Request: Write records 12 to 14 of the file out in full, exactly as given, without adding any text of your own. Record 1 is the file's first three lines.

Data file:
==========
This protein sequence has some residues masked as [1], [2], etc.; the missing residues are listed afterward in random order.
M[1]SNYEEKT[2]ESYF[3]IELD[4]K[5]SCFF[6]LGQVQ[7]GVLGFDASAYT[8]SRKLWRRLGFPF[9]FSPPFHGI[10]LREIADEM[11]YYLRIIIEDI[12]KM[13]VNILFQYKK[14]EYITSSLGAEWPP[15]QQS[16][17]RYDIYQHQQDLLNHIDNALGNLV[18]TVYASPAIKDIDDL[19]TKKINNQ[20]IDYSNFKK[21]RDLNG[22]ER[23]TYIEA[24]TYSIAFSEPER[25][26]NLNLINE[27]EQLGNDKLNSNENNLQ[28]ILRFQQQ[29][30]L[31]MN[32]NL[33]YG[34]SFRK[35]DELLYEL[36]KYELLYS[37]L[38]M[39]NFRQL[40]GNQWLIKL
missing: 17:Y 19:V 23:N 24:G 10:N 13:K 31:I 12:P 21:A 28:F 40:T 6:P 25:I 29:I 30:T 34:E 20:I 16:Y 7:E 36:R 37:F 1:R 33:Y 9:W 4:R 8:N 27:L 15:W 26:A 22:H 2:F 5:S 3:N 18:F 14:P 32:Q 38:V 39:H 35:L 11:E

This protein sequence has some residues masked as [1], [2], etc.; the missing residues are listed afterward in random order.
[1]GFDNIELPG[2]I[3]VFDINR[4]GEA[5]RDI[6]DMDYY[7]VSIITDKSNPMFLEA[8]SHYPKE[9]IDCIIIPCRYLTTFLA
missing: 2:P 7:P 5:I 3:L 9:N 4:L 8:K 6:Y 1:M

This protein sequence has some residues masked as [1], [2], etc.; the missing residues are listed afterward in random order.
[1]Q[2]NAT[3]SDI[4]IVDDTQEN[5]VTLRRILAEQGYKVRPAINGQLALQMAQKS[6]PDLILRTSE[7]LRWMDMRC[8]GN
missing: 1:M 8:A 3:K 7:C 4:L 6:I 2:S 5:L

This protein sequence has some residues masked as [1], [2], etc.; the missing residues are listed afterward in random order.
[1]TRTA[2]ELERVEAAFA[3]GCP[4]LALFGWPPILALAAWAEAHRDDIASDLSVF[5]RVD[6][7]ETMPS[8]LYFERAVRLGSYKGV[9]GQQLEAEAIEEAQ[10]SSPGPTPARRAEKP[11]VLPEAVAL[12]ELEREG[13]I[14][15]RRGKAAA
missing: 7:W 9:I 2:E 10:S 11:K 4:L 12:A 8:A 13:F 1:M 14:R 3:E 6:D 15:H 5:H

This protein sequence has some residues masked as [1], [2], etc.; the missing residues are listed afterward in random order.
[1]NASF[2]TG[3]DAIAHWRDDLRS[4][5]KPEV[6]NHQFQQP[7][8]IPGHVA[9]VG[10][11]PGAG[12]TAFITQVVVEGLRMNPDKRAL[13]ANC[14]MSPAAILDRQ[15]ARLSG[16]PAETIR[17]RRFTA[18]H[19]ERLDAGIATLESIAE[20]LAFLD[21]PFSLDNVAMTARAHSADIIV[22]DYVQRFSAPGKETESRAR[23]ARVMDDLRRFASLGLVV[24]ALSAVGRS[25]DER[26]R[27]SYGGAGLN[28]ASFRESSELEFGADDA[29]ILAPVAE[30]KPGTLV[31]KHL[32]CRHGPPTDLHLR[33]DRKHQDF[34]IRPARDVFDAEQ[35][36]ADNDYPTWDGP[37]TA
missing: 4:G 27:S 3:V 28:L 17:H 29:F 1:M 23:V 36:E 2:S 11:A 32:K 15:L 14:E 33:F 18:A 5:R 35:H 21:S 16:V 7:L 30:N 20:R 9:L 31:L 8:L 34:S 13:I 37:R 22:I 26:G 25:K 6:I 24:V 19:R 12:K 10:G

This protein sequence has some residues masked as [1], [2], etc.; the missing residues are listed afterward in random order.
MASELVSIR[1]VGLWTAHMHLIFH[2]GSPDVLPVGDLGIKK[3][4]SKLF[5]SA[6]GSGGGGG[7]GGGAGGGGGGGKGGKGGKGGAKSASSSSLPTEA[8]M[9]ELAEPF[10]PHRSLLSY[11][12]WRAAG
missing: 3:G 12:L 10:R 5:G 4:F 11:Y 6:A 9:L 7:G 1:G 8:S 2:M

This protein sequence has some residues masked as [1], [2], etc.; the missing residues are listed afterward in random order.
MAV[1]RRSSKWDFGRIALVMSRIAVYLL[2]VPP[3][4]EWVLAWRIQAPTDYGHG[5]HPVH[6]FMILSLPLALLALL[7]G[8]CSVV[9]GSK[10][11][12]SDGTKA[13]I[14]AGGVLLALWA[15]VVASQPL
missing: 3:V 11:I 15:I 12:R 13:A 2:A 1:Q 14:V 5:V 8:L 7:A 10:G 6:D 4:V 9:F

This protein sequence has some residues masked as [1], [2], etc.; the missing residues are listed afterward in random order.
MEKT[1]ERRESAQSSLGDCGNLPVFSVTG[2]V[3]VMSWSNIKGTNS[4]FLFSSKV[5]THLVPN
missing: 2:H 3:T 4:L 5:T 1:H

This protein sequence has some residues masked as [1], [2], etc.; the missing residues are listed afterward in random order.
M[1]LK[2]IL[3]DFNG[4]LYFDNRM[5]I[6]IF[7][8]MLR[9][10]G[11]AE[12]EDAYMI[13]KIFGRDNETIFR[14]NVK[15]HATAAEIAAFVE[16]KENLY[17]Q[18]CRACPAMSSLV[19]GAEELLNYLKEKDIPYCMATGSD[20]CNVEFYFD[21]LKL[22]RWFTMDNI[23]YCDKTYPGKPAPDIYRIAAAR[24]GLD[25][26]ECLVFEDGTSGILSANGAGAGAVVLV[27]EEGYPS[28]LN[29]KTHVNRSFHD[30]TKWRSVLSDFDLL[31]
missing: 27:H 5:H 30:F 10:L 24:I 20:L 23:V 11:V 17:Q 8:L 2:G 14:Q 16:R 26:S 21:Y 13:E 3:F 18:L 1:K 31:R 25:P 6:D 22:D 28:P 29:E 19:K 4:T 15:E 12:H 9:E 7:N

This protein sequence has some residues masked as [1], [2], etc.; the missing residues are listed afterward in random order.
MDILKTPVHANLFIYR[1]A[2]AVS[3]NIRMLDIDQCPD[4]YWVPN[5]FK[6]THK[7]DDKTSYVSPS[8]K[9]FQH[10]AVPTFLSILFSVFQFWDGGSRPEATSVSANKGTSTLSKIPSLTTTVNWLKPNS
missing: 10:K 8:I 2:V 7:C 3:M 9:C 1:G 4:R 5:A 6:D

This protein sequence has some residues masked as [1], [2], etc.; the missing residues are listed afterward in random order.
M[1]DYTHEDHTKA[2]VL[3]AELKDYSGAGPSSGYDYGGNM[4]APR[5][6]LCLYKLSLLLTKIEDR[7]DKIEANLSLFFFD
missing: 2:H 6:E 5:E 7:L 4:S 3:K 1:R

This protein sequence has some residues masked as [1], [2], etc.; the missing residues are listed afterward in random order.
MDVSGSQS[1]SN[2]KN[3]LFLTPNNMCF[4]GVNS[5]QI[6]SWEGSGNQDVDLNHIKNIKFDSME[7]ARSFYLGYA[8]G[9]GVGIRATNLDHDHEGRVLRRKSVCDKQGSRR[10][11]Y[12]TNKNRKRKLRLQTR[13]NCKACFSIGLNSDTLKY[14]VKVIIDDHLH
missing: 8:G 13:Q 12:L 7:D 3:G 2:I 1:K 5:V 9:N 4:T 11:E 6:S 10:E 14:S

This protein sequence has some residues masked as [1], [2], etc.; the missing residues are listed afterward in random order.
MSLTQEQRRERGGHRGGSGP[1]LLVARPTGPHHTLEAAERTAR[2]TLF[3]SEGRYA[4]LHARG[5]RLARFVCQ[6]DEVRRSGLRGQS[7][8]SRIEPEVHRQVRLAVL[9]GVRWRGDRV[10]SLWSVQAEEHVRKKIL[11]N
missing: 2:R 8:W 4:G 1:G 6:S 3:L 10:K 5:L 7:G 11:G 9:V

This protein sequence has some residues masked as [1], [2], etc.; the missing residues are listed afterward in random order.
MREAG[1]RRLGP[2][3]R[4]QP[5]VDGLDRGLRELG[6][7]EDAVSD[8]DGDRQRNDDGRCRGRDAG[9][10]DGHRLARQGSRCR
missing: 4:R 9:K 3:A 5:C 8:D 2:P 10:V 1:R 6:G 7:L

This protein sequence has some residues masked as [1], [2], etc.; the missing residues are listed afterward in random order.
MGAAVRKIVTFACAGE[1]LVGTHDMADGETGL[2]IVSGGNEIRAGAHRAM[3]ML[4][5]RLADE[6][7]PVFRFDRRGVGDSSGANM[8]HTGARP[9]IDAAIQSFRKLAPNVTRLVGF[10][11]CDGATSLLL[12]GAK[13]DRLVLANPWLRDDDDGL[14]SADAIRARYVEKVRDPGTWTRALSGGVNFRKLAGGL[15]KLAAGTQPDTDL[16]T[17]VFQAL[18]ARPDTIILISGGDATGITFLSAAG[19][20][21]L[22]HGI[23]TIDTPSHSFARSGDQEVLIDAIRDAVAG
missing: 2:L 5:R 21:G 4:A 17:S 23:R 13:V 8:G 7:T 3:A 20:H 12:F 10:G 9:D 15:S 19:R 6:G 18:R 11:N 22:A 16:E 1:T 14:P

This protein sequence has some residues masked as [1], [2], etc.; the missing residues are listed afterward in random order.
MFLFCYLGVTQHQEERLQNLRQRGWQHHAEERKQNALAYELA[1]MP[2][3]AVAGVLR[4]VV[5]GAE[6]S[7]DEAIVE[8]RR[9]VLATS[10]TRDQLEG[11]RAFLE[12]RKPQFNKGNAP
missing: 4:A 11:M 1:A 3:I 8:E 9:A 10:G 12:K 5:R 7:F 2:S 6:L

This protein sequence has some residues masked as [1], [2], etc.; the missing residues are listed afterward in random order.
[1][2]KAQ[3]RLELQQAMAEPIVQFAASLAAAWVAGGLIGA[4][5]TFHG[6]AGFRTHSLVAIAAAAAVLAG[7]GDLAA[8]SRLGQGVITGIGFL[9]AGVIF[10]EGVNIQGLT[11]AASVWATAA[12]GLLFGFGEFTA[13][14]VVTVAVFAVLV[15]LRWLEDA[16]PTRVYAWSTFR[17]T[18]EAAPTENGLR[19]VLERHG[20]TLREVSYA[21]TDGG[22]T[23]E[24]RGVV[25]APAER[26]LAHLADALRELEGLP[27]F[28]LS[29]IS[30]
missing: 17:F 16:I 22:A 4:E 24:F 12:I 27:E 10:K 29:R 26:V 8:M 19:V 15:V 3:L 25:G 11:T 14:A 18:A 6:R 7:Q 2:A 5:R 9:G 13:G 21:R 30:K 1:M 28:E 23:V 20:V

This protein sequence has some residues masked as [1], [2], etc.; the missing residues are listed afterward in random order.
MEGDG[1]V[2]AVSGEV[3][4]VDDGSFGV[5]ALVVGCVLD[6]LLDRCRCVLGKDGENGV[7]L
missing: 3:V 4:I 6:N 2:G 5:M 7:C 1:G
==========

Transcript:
This protein sequence has some residues masked as [1], [2], etc.; the missing residues are listed afterward in random order.
MDVSGSQS[1]SN[2]KN[3]LFLTPNNMCF[4]GVNS[5]QI[6]SWEGSGNQDVDLNHIKNIKFDSME[7]ARSFYLGYA[8]G[9]GVGIRATNLDHDHEGRVLRRKSVCDKQGSRR[10][11]Y[12]TNKNRKRKLRLQTR[13]NCKACFSIGLNSDTLKY[14]VKVIIDDHLH
missing: 8:G 13:Q 12:L 7:D 3:G 2:I 1:K 5:V 9:N 4:T 11:E 6:S 10:E 14:S

This protein sequence has some residues masked as [1], [2], etc.; the missing residues are listed afterward in random order.
MSLTQEQRRERGGHRGGSGP[1]LLVARPTGPHHTLEAAERTAR[2]TLF[3]SEGRYA[4]LHARG[5]RLARFVCQ[6]DEVRRSGLRGQS[7][8]SRIEPEVHRQVRLAVL[9]GVRWRGDRV[10]SLWSVQAEEHVRKKIL[11]N
missing: 2:R 8:W 4:G 1:G 6:S 3:L 10:K 5:L 7:G 11:G 9:V

This protein sequence has some residues masked as [1], [2], etc.; the missing residues are listed afterward in random order.
MREAG[1]RRLGP[2][3]R[4]QP[5]VDGLDRGLRELG[6][7]EDAVSD[8]DGDRQRNDDGRCRGRDAG[9][10]DGHRLARQGSRCR
missing: 4:R 9:K 3:A 5:C 8:D 2:P 10:V 1:R 6:G 7:L